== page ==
STOLEN BY THE INDIANS by Dorothy Heiderstadt

STOLEN BY THE INDIANS

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KIRKUS REVIEW

Twelve young captives who lived to tell the tale, and at least half had no regrets. Esther Wheelwright, from a staunch Puritan family, responded to the warmth of her Indian mother and the kindness of a French priest and insisted on becoming an Ursuline nun; pastor's daughter Eunice Williams clung to her Mohawk husband and children; Mary Jemison, older when she was taken, nevertheless refused to return and see her offspring scorned as half-breeds; as an old woman, Fanny Slocum barely tolerated her white relations. Each of the foregoing lived at a time when, as the author points out, life among the Indians was not much harder than life among the pioneers; it was certainly less rigid and repressive, and these accounts suggest that when the captive was well-treated, she--sometimes he--was more than willing to remain. So was Cynthia Ann Parker, who was forcibly restrained by her respectable Texas family from rejoining the Comanches; this was in the 1860's. Also interesting: Horatio Jones, Seneca chief and go-between for the U.S. government; John Tanner, misfit in both worlds; John Brayton, slow to believe he was white. Assuming a taste for Indian captives that will survive some repetition, this is collective adventure with social overtones competently handled by the author of Indian Friends and Foes and other frontier Americana.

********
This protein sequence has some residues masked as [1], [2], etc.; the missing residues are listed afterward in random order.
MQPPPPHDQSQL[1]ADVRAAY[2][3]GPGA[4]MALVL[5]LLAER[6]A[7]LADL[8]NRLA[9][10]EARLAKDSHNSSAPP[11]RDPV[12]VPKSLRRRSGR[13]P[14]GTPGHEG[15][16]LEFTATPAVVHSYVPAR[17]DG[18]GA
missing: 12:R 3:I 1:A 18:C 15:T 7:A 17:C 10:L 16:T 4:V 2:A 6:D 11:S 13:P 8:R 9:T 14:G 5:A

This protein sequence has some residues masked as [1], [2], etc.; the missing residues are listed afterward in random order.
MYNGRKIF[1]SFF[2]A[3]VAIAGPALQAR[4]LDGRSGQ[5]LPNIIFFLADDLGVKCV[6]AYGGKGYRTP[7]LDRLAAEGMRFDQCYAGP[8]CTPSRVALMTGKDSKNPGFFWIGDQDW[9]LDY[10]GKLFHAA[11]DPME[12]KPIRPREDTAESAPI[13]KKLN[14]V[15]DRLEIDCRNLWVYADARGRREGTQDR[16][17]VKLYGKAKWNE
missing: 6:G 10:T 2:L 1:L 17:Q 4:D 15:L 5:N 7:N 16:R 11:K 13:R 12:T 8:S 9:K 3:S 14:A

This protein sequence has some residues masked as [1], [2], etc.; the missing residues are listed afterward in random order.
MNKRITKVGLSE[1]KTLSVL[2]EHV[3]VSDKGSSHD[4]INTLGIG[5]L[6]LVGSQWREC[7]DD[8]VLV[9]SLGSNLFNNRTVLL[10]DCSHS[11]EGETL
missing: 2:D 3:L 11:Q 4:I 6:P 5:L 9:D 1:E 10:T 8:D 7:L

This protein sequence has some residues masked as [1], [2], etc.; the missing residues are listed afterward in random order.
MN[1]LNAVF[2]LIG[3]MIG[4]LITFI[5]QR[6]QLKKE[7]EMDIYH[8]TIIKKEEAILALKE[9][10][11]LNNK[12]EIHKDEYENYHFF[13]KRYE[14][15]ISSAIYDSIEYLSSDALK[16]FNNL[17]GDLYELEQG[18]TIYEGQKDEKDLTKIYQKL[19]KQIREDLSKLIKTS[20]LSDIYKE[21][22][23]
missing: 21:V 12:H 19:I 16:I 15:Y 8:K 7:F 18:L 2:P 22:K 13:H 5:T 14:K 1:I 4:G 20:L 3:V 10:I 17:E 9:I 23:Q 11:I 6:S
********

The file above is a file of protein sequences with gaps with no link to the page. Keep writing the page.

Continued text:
Pub Date: Sept. 16th, 1968
Publisher: McKay